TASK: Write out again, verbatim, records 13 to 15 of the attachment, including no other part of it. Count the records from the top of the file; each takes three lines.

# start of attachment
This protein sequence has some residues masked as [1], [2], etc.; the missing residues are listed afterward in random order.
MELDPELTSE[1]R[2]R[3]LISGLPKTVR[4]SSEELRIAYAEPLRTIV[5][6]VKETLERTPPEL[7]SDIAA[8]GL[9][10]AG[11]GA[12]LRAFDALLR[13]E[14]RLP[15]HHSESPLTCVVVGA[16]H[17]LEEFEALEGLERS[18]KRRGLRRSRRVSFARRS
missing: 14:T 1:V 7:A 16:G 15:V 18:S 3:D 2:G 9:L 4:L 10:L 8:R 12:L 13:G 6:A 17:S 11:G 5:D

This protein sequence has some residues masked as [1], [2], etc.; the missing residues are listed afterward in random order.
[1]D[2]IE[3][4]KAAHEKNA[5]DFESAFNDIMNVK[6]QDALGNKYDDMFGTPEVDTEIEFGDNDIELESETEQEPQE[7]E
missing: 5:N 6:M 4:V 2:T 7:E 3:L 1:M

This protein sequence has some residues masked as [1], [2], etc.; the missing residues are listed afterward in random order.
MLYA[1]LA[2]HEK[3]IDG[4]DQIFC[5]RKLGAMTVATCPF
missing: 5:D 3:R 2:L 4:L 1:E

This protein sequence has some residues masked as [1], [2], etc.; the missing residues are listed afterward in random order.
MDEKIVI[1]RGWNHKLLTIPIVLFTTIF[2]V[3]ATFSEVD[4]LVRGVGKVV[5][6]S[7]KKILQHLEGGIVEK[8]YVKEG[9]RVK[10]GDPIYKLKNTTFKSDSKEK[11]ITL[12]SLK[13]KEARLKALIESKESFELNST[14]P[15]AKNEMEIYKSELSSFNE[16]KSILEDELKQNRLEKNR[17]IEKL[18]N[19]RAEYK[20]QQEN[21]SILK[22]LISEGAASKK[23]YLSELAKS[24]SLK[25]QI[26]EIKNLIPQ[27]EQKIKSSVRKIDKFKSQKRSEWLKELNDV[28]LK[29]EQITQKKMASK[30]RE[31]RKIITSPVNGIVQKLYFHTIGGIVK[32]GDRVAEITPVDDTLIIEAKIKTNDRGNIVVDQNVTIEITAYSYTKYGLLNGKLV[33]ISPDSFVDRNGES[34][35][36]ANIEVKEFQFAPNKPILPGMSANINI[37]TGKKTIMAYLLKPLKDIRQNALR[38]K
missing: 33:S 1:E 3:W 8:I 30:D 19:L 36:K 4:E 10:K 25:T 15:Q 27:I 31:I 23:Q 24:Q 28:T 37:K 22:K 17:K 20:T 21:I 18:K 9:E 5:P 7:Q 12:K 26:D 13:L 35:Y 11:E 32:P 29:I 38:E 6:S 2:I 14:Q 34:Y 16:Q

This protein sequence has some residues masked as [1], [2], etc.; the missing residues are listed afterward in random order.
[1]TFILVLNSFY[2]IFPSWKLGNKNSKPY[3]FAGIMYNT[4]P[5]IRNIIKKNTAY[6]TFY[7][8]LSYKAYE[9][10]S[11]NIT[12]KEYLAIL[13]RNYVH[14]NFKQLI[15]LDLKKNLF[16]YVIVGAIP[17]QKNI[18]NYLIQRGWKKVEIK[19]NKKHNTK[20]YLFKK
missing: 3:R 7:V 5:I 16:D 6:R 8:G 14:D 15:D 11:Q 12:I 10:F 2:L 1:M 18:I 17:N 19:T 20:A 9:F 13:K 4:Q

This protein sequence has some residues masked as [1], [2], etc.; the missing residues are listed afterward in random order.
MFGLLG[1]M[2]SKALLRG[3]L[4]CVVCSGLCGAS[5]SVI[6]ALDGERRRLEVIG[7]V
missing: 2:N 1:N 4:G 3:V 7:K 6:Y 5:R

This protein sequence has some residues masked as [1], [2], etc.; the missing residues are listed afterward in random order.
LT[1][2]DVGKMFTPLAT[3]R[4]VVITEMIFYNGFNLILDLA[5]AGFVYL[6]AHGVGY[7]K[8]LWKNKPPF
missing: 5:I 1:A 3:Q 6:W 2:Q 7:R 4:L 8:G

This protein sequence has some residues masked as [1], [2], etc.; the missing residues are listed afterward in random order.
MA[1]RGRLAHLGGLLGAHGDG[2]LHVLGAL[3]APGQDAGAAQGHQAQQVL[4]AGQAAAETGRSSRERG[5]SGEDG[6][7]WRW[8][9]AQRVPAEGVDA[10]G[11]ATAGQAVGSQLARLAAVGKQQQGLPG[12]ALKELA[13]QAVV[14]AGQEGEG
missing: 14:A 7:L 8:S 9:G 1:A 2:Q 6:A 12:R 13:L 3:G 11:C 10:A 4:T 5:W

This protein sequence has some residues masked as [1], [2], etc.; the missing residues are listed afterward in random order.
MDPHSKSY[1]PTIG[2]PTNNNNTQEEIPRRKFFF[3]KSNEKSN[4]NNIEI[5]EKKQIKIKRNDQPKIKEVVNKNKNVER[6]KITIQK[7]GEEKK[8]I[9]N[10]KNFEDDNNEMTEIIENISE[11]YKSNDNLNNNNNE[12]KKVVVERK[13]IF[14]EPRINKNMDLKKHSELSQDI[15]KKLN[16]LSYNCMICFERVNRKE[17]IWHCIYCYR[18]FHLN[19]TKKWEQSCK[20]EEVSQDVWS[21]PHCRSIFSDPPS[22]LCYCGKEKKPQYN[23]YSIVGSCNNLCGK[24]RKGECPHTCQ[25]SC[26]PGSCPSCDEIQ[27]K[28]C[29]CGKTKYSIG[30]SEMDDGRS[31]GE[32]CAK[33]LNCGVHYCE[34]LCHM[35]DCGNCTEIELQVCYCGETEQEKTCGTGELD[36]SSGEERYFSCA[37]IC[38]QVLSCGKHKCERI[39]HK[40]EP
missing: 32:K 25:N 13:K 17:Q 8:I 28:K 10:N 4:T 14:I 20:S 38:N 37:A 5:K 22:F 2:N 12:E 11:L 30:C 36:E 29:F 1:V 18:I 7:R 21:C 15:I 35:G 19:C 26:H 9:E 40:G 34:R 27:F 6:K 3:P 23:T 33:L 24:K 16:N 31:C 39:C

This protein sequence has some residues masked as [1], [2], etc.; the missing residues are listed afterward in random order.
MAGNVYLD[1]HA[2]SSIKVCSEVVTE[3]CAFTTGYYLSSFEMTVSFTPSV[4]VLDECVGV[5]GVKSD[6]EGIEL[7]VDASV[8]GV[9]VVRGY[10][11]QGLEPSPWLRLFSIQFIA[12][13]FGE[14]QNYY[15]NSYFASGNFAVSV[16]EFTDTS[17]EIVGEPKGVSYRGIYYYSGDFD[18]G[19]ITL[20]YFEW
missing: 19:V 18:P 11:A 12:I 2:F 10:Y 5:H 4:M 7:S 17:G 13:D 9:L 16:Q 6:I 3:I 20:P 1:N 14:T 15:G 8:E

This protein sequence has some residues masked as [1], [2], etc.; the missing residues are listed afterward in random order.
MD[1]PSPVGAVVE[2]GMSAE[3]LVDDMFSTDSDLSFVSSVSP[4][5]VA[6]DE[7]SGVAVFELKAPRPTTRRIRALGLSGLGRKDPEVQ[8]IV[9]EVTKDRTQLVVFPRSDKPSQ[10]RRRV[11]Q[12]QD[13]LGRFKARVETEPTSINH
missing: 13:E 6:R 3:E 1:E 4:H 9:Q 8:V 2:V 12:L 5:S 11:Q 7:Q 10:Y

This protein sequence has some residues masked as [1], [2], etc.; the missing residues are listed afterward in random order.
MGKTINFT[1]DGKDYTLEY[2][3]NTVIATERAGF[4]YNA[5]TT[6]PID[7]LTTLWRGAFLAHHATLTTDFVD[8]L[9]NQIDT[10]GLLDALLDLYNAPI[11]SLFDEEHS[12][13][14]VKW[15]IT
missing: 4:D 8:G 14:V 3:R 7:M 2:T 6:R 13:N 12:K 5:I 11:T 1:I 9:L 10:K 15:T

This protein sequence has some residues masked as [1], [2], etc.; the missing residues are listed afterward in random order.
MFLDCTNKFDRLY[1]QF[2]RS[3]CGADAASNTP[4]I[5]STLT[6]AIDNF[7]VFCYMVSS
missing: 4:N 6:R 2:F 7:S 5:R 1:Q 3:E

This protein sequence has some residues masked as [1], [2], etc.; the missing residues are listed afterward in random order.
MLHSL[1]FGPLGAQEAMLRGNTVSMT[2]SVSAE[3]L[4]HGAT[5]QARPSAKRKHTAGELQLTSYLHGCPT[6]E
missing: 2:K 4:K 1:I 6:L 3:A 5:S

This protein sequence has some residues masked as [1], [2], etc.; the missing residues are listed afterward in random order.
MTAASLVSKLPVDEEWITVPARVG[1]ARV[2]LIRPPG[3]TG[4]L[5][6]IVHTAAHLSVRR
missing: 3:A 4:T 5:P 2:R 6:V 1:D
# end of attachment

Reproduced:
This protein sequence has some residues masked as [1], [2], etc.; the missing residues are listed afterward in random order.
MFLDCTNKFDRLY[1]QF[2]RS[3]CGADAASNTP[4]I[5]STLT[6]AIDNF[7]VFCYMVSS
missing: 4:N 6:R 2:F 7:S 5:R 1:Q 3:E

This protein sequence has some residues masked as [1], [2], etc.; the missing residues are listed afterward in random order.
MLHSL[1]FGPLGAQEAMLRGNTVSMT[2]SVSAE[3]L[4]HGAT[5]QARPSAKRKHTAGELQLTSYLHGCPT[6]E
missing: 2:K 4:K 1:I 6:L 3:A 5:S

This protein sequence has some residues masked as [1], [2], etc.; the missing residues are listed afterward in random order.
MTAASLVSKLPVDEEWITVPARVG[1]ARV[2]LIRPPG[3]TG[4]L[5][6]IVHTAAHLSVRR
missing: 3:A 4:T 5:P 2:R 6:V 1:D